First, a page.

You probably saw the onslaught of ads during Medicare’s Annual Enrollment from October 15 through December 7. Let’s look at what the ads said and what is real.
First, understand that the purpose of the ads was to get you to make a call or give your name to a marketing platform. Once you did that, you probably got phone calls from one or several sales people pushing you to sign up for whatever plans they were promoting. All the claims of free stuff and no payments for premiums or services were simply bait and switch. You thought you would get a deal, so you made the connection. That is risky and I will explain.
The ads were pushing Medicare Advantage plans. At Professor Medicare, we broker these plans in Colorado and 20 other states. Approximately 65% of our clients enroll in Medicare Advantage plans. We know how they work and what they provide for clients. We also know what you have to pay for and what premiums and services have a zero cost.
When you enrolled in Medicare, you signed up for Parts A and B. A has a zero premium if you have 40 units of work recorded with Social Security. If you have less than 40, you may have a premium; but if your spouse has the units, you could avoid the premium. Part B has a base premium of $170.10 for 2022, and this is income based. If you have a higher income, you will pay more. If you have a lower income, you may not be required to pay the Part B premium.
The ads make it seem that everyone can get the $170.10 taken care of with zero premium. Here is the reality. If you are an individual/or couple on Medicaid and have a monthly income of $841/$1261 or less and resources of $2000/$3000 or less, you will have no premium for Part B and zero copays and coinsurance for health services. You will also have minimal or zero costs for medications. But what if you have an income above $841/$1261?
Medicare Savings Programs help those individuals and couples making less than $1469/$1980 a month with resources less than $7970/$11,960. Anyone who fits that profile will have a zero pay for Part B. If the income is less than $1094/$1472 for individuals and couples with a resource level below $7970/$11,960, then the following will have zero copays/coinsurance: Part B premium, medical services. For medications, the Low-Income Subsidy program will cover medications.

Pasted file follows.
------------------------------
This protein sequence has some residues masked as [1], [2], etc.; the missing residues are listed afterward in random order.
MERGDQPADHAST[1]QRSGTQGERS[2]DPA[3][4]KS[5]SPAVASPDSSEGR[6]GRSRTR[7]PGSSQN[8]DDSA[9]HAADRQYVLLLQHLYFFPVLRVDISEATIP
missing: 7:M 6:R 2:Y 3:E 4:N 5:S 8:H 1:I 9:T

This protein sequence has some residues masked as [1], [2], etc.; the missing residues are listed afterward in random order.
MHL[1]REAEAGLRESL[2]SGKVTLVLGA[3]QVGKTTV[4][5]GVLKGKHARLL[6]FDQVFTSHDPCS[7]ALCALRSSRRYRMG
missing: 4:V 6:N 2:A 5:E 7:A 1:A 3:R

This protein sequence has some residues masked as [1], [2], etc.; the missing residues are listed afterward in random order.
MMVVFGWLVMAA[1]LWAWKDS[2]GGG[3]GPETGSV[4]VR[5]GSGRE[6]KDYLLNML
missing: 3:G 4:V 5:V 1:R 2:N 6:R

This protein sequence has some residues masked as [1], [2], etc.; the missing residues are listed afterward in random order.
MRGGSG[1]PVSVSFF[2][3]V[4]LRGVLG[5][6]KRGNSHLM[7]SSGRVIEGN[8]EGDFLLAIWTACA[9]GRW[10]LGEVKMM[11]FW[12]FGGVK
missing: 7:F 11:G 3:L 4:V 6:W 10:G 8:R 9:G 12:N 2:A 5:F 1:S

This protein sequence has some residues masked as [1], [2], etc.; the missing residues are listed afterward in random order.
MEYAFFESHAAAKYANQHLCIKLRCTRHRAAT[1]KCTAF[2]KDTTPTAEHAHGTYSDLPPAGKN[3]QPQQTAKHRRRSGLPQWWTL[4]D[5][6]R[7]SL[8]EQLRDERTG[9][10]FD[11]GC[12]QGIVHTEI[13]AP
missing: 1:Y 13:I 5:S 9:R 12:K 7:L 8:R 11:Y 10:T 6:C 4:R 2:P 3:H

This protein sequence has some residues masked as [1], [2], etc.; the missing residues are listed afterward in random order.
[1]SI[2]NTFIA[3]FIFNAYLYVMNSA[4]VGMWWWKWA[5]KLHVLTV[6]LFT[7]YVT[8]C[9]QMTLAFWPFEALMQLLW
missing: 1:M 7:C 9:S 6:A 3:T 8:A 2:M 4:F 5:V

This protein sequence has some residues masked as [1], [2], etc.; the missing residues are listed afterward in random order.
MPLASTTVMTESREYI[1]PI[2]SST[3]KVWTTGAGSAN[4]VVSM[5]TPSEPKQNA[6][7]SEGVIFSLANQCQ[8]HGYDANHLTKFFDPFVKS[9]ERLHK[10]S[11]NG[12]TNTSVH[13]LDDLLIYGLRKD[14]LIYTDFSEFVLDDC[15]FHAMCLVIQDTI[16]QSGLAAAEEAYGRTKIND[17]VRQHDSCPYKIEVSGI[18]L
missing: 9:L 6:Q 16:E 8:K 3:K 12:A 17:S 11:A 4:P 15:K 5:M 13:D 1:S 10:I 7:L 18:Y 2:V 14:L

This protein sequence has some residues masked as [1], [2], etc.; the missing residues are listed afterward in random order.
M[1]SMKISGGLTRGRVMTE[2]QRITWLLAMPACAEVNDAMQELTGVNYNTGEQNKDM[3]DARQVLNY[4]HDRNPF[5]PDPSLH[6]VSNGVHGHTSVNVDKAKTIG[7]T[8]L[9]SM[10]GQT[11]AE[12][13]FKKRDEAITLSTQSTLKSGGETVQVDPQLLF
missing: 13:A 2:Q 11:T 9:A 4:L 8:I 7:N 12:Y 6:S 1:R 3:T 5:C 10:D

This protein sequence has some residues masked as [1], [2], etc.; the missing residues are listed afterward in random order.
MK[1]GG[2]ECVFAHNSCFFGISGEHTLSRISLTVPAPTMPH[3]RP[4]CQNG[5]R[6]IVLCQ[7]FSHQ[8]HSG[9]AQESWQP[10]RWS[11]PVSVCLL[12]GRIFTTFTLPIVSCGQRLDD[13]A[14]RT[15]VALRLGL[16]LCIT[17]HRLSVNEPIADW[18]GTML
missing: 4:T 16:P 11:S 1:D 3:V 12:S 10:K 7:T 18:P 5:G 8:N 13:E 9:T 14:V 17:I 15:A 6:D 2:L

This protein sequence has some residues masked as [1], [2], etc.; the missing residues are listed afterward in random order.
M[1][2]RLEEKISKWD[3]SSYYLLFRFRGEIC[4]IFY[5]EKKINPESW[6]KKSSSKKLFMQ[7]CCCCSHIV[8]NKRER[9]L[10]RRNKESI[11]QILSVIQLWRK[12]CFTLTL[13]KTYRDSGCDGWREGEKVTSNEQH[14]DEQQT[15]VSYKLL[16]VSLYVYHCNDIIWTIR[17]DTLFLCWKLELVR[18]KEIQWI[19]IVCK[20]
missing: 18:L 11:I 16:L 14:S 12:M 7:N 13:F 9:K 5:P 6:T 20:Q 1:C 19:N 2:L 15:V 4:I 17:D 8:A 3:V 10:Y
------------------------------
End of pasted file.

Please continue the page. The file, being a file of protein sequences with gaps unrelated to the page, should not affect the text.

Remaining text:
In summary, your income needs to be less than $1469 for individuals and $1980 for couples in order to avoid paying the $170.10 monthly Part B premium. The ads don’t tell you that, do they?
However, there are a few Medicare Advantage plans that give rebates for $30-50 monthly, and we apply those to the Part B premium.
Most Medicare Advantage plans have a zero copay for visits to one’s Primary Care Physician. For all other services such as specialists, tests, hospitalizations, out-patient surgeries, and physical therapy, there are charges. The ads have taken that zero copay for Primary Dr. visits and made it appear that there are no charges for any service. That is misleading and edging toward fraudulent.
Approximately 42% of all Medicare enrollees have chosen Medicare Advantage plans. Here are a few of the points of attraction for those plans.
- Many have zero premium and zero deductible
- Include dental, vision, hearing, fitness and Over the Counter goods
- Some require referrals and some don’t
- Reasonable copays/coinsurance
- Yearly Max Out of Pocket- a safety net to protect your retirement savings
When we meet with clients, we compare Medicare Advantage plans to Medicare Supplement plans. Doing so allows our clients to understand what they get and what it costs. And that is much different that running ads promising the moon and then having people discover it was nothing more than Velveeta cheese. Please contact us today if you have any questions. You can also call or text us at (858) 689-7445.